Several dozen Kubelik kits have been sold now but when we came to re-stock some of the components for another batch we found the price of the opamps has gone up threefold. This is rather off-putting as they were the most expensive single item after the PCB and filter inductors. I became curious to discover how essential the opamps are in the scheme of things and whether a re-design to avoid them would have significant drawbacks. Certainly measurement-wise their application of lots of loop gain keeps the Sallen-Key unity gain buffer used for droop correction very low distortion. Experimenting shows sound quality does not suffer, its been clear for a few weeks now that if anything there's a subjective improvement from their elimination.
One customer managed to connect his Kubelik power supply backwards and, naturally enough his DAC died from that kind of abuse. As a result of helping him to get it going again I got him to remove the opamps and apply some wires to bypass them. He did eventually get sound out which says that everything but the opamps survived the polarity reversal. I can't help but think a DAC minus opamps would be more robust against simple DIY finger trouble.
Seeing as passive I/V (as mentioned in an earlier log) proved to be lower noise than active, it follows there's no need for the first stage opamp, just a unity gain buffer to 'stiffen up' the output. The SE OPS already employed acts as a unity gain buffer so why not just use that without opamp assistance? Yes there'll be second harmonic distortion but that is normally subjectively benign. Sallen-Key filters also can be built with emitter followers for the buffer stage so not a big deal. What's the challenge is - with DC coupling the voltage shift through two stages is a rather daunting 2.4V which might be a problem for managing signal headroom. The alternative would be AC coupling which would call for an extra pair of coupling caps between stages. The best cap is no cap so it was worth aiming for DC coupling to see what turned up.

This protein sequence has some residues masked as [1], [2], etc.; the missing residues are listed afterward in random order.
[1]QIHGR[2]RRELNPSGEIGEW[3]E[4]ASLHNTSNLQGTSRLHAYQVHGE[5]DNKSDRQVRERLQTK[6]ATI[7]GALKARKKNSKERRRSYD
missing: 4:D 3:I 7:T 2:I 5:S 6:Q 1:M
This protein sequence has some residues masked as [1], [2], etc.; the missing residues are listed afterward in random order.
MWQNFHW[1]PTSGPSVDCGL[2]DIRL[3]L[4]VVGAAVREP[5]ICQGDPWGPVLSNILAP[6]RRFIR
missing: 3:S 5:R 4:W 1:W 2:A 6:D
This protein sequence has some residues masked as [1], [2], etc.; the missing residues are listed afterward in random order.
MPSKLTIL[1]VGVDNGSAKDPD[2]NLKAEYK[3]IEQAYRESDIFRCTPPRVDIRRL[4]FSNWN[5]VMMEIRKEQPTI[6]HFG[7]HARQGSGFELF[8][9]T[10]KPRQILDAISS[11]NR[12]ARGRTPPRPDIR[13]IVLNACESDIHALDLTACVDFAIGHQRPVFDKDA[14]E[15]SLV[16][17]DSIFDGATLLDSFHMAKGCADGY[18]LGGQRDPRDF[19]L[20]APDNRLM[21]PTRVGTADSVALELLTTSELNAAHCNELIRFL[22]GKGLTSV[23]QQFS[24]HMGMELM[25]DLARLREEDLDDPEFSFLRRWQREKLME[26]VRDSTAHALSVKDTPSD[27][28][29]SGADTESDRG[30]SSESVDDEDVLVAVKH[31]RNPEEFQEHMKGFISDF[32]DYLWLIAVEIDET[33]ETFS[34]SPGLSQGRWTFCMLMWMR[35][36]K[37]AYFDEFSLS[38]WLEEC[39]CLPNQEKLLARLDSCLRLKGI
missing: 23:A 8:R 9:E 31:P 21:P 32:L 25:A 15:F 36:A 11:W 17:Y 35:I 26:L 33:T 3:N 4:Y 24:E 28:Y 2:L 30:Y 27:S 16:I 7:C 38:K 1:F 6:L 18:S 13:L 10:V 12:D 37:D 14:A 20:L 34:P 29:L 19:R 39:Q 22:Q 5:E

Headroom is something to pay attention to, not just because of the DC shift. The LC filter has some peaking on its output, about 2dB according to simulation and this occurs at or near the corner frequency (~17kHz). So 25% extra swing is needed at the cascode MOSFET output. The final stage - the Sallen-Key filter used primarily for droop correction - is a major contributor to the noise due to the input resistors and the positive feedback at higher freqs. In simulation, above 10kHz or so the noise roughly doubles. The choice of Rs has the biggest impact on the noise, I wanted to use the lowest impedance commensurate with being able to drive the input without gobs of current demand in the preceding buffer stage. In the end I settled on 470ohm for Rs and this results in 32nF for the feedback cap, something achievable without too high a footprint penalty - two paralleled 0805 NP0s.
Having built up and listened to a couple of prototypes, I feel confident this new design comfortably beats its predecessor, though quite why I'm not totally clear on. The SNR of the post-DAC stages has gone up about 5dB but even on Kubelik the number was extremely low for a 16bit DAC - in the region of -124dB. Schematic to be posted up once component values have been finalized over a handful of builds.
Two of the earliest prototypes of Dorati, there's a difference in the resistor values in the S-K filter, just to explore whether that's audible.